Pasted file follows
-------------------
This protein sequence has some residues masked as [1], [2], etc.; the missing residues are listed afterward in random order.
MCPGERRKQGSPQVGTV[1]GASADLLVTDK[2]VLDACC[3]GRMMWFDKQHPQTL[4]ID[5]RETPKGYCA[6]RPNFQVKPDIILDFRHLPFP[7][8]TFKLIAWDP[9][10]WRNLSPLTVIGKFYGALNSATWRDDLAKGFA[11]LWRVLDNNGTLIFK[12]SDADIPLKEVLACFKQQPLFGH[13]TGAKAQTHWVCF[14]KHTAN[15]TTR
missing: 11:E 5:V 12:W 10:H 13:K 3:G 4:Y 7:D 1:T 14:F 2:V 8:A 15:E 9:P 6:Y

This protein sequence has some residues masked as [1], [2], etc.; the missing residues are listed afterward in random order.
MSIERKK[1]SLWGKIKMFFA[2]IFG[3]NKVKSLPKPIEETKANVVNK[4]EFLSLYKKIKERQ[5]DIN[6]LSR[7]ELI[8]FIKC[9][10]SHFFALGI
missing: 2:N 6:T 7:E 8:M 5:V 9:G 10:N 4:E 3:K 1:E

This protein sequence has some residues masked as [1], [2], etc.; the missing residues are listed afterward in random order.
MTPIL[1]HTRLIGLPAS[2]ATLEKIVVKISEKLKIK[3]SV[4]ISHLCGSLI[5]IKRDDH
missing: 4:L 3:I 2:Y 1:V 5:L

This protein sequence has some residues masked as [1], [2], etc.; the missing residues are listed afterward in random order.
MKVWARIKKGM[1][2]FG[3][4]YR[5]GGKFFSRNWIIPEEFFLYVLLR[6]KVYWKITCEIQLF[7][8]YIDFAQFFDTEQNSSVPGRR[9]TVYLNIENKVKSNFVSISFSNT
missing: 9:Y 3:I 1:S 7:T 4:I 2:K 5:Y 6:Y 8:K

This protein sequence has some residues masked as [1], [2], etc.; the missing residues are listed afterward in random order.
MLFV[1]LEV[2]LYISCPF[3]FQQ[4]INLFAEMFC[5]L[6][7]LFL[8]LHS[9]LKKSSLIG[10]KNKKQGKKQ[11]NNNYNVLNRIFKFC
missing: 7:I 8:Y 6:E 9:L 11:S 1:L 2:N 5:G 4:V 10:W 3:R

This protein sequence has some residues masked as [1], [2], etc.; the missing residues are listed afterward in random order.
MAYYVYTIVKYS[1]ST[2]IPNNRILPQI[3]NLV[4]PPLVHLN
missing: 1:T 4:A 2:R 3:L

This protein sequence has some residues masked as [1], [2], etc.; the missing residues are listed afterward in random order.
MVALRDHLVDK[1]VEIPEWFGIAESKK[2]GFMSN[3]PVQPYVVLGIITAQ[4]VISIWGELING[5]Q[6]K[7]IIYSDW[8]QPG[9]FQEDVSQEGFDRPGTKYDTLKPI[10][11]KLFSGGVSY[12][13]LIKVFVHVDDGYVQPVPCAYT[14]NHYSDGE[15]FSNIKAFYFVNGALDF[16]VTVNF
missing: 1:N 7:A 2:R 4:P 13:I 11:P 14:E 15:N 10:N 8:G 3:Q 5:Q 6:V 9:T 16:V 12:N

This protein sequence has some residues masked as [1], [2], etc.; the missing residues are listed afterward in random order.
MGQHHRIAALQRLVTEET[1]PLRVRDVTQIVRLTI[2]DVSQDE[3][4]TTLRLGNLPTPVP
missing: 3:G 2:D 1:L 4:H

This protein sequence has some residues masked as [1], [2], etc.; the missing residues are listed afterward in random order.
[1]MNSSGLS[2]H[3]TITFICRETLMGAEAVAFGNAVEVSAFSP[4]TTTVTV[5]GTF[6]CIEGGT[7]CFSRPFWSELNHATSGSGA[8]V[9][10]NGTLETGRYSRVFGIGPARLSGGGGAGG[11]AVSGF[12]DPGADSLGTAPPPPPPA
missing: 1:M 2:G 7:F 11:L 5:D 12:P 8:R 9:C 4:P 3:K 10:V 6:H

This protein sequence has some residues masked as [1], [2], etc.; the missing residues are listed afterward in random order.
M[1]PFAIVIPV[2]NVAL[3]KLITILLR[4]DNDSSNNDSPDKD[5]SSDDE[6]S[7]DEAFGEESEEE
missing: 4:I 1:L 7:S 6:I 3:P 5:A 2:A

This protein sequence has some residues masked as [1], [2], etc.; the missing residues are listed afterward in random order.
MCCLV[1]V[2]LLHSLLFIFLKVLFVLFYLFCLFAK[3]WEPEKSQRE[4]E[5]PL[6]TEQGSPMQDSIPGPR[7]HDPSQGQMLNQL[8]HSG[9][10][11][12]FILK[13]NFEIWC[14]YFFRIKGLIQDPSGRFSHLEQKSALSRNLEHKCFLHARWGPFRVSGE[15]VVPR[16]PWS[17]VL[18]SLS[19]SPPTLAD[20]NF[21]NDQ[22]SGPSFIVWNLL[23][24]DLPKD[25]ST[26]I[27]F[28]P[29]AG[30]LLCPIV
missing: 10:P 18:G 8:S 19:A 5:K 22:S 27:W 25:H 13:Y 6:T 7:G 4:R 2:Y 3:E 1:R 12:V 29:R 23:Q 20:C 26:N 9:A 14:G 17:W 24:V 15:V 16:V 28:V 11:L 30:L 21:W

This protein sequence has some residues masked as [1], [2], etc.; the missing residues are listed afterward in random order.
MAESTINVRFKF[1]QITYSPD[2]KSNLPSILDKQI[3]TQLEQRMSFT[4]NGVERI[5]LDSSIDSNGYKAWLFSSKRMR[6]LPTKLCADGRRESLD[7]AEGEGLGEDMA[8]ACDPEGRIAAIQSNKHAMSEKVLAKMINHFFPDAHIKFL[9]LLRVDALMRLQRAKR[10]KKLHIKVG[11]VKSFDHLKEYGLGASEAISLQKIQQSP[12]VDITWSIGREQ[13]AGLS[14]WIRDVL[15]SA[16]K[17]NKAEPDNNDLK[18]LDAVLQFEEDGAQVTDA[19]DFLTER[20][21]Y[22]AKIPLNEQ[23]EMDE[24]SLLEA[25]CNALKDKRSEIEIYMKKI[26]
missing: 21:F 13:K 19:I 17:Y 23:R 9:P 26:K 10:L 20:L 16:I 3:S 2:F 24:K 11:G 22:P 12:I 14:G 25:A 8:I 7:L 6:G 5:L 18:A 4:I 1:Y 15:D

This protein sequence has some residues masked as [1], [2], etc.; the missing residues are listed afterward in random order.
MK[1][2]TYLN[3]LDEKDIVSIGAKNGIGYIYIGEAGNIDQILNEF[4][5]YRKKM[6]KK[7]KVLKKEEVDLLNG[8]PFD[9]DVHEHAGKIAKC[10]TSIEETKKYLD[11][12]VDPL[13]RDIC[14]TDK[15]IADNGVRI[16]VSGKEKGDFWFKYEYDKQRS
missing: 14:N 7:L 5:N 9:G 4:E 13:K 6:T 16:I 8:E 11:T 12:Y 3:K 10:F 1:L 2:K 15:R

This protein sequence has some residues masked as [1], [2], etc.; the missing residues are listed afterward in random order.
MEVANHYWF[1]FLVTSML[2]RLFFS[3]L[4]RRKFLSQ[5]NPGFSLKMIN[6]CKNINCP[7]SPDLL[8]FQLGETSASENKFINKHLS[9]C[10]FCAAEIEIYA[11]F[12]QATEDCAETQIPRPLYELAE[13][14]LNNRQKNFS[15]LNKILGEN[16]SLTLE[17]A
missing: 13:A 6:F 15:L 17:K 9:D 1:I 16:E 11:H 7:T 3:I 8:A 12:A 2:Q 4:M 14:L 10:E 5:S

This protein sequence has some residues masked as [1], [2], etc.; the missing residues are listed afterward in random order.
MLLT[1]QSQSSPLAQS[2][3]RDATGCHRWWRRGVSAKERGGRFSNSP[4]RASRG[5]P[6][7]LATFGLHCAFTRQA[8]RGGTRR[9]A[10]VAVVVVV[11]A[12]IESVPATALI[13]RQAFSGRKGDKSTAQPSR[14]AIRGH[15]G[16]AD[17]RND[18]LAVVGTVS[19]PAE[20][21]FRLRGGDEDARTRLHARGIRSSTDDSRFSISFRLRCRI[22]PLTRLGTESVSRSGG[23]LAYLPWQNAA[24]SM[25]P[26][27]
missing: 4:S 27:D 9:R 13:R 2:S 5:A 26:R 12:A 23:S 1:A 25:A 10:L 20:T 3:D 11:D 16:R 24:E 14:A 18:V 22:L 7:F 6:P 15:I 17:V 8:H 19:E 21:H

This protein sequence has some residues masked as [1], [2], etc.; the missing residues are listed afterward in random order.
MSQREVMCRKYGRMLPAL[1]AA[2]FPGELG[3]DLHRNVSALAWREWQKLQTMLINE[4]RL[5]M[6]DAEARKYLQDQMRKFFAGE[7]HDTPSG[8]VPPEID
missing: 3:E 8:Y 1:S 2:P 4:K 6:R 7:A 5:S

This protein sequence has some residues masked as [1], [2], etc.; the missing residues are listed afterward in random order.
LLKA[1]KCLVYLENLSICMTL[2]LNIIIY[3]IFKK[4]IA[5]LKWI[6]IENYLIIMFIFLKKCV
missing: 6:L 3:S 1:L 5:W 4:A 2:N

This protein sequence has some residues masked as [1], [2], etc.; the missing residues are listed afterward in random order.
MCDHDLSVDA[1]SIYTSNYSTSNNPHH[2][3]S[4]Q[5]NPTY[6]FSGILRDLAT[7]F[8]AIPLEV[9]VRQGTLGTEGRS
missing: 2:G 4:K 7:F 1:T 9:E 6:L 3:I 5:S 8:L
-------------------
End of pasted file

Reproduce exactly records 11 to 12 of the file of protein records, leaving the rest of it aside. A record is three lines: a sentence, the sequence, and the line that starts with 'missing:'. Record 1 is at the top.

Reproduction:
This protein sequence has some residues masked as [1], [2], etc.; the missing residues are listed afterward in random order.
MCCLV[1]V[2]LLHSLLFIFLKVLFVLFYLFCLFAK[3]WEPEKSQRE[4]E[5]PL[6]TEQGSPMQDSIPGPR[7]HDPSQGQMLNQL[8]HSG[9][10][11][12]FILK[13]NFEIWC[14]YFFRIKGLIQDPSGRFSHLEQKSALSRNLEHKCFLHARWGPFRVSGE[15]VVPR[16]PWS[17]VL[18]SLS[19]SPPTLAD[20]NF[21]NDQ[22]SGPSFIVWNLL[23][24]DLPKD[25]ST[26]I[27]F[28]P[29]AG[30]LLCPIV
missing: 10:P 18:G 8:S 19:A 5:K 22:S 27:W 25:H 13:Y 6:T 7:G 4:R 2:Y 3:E 1:R 12:V 29:R 23:Q 20:C 26:N 9:A 14:G 17:W 24:V 15:V 16:V 28:V 11:L 30:L 21:W

This protein sequence has some residues masked as [1], [2], etc.; the missing residues are listed afterward in random order.
MAESTINVRFKF[1]QITYSPD[2]KSNLPSILDKQI[3]TQLEQRMSFT[4]NGVERI[5]LDSSIDSNGYKAWLFSSKRMR[6]LPTKLCADGRRESLD[7]AEGEGLGEDMA[8]ACDPEGRIAAIQSNKHAMSEKVLAKMINHFFPDAHIKFL[9]LLRVDALMRLQRAKR[10]KKLHIKVG[11]VKSFDHLKEYGLGASEAISLQKIQQSP[12]VDITWSIGREQ[13]AGLS[14]WIRDVL[15]SA[16]K[17]NKAEPDNNDLK[18]LDAVLQFEEDGAQVTDA[19]DFLTER[20][21]Y[22]AKIPLNEQ[23]EMDE[24]SLLEA[25]CNALKDKRSEIEIYMKKI[26]
missing: 21:F 13:K 19:I 17:Y 23:R 9:P 26:K 10:L 20:L 16:I 3:S 2:F 24:K 11:G 22:P 12:I 14:G 25:A 8:I 7:L 6:G 5:L 18:A 4:I 1:Y 15:D